Comprehensively understanding fatigue in patients with myeloproliferative neoplasms

Robyn M. Scherber, Heidi E. Kosiorek, Zhenya Senyak, Amylou C. Dueck, Matthew M. Clark, Michael A. Boxer, Holly L. Geyer, Archie McCallister, Mary Cotter, Barbara Van Husen, Claire N. Harrison, Ruben A. Mesa

Research output: Contribution to journalArticlepeer-review

28 Scopus citations

Abstract

BACKGROUND Patients with myeloproliferative neoplasms (MPNs) experience a high persistence, prevalence, and severity of fatigue. There is currently only limited information regarding factors that contribute to fatigue in patients with MPNs. METHODS A 70-item, Internet-based survey regarding fatigue was developed by MPN investigators and patients/advocates and hosted by the Mayo Clinic Survey Research Center. RESULTS Fatigue was found to be prevalent and severe among international survey respondents (1788 respondents). Higher body mass index (P<.001), current use of alcohol (P<.001), and current tobacco use (P = .0025) were found to be significantly associated with greater fatigue. Moderate/severe fatigue was present more frequently in those individuals who did not exercise compared with those who reported exercising at least once per week (P<.001). Medical comorbidities found to be significantly associated with greater fatigue included restless leg syndrome (P = .006), diabetes mellitus (P = .045), fibromyalgia (P < 0.001), chronic fatigue syndrome (P = .006), and chronic kidney disease (P = .02). Current use of antidepressants (P<.001), antihistamines (P = .0276), antianxiety medications (P = .0357), and prescription pain medications (P<.001) were found to be associated with worsened fatigue. Nearly 25% of respondents scored > 2 on the Patient Health Questionnaire, indicating a high probability of depression. Higher Brief Fatigue Inventory score, Myeloproliferative Neoplasm Total Symptom Score, and individual symptom items were all associated with a higher likelihood of depressive symptoms (P<.0001). CONCLUSIONS The management of fatigue should be multifactorial, with a comprehensive assessment and treatment plan to address all modifiable fatigue etiologies. Patients with MPNs likely have a higher prevalence of mood disturbances compared with the general population, suggesting the need to assess and intervene in this domain. Cancer 2016;122:477-485.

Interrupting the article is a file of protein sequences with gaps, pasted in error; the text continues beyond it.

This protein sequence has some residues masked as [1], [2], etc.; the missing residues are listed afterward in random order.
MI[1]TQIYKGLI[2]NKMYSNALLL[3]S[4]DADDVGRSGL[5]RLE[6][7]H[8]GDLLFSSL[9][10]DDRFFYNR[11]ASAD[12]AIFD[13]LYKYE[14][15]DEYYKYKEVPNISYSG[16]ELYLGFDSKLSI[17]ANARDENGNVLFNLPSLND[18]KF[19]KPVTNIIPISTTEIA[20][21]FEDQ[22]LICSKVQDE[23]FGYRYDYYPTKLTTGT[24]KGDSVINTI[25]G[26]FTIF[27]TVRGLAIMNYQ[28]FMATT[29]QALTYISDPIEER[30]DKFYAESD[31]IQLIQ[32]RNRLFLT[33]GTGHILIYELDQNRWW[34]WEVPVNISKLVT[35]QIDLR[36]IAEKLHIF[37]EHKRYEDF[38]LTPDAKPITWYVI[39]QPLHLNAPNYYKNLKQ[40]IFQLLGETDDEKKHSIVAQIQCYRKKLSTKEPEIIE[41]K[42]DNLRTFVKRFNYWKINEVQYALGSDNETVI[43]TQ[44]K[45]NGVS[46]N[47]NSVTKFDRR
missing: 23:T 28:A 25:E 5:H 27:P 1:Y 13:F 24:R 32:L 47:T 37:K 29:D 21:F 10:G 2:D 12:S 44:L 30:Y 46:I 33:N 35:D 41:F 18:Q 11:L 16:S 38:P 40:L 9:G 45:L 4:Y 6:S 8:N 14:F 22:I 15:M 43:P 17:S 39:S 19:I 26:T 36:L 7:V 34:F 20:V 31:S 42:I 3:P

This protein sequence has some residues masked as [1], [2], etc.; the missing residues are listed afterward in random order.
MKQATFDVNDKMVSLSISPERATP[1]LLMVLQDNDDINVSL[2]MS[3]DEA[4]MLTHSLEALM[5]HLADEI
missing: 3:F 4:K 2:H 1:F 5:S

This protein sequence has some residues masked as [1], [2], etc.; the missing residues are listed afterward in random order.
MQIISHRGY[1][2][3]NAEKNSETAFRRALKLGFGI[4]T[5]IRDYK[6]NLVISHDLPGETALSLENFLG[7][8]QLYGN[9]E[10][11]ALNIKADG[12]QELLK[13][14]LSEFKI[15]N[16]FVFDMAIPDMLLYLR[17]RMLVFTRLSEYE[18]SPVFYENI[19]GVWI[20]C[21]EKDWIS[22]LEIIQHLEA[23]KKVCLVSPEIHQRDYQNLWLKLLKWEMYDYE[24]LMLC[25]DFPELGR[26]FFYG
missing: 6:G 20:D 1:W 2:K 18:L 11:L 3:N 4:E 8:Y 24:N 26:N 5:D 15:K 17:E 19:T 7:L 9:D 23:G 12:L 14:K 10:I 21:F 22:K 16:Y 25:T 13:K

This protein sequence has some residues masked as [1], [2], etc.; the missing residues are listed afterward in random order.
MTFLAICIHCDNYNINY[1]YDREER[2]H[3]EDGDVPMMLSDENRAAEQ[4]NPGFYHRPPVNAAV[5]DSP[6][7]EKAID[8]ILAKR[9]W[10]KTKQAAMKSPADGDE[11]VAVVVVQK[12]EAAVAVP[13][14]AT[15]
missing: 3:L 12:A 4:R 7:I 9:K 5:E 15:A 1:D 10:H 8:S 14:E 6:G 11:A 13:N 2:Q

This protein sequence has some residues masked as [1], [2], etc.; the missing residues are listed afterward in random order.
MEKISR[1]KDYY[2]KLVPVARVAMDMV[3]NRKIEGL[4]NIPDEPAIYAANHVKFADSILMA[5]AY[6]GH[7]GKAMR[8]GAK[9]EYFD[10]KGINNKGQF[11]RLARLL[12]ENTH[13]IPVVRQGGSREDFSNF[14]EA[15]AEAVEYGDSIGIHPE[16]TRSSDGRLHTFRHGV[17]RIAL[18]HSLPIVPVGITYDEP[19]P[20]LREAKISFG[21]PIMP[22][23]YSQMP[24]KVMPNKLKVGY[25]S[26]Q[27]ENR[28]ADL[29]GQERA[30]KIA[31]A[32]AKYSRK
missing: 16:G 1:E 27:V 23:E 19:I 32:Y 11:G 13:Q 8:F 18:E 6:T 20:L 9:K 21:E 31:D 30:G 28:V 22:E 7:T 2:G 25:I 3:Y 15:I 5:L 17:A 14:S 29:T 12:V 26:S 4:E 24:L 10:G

Original languageEnglish (US)
Pages (from-to)477-485
Number of pages9
JournalCancer
Volume122
Issue number3
DOIs
StatePublished - Feb 1 2016
Externally publishedYes

Keywords

  • essential thrombocythemia
  • fatigue
  • myelofibrosis
  • polycythemia vera
  • quality of life

ASJC Scopus subject areas

  • Oncology
  • Cancer Research

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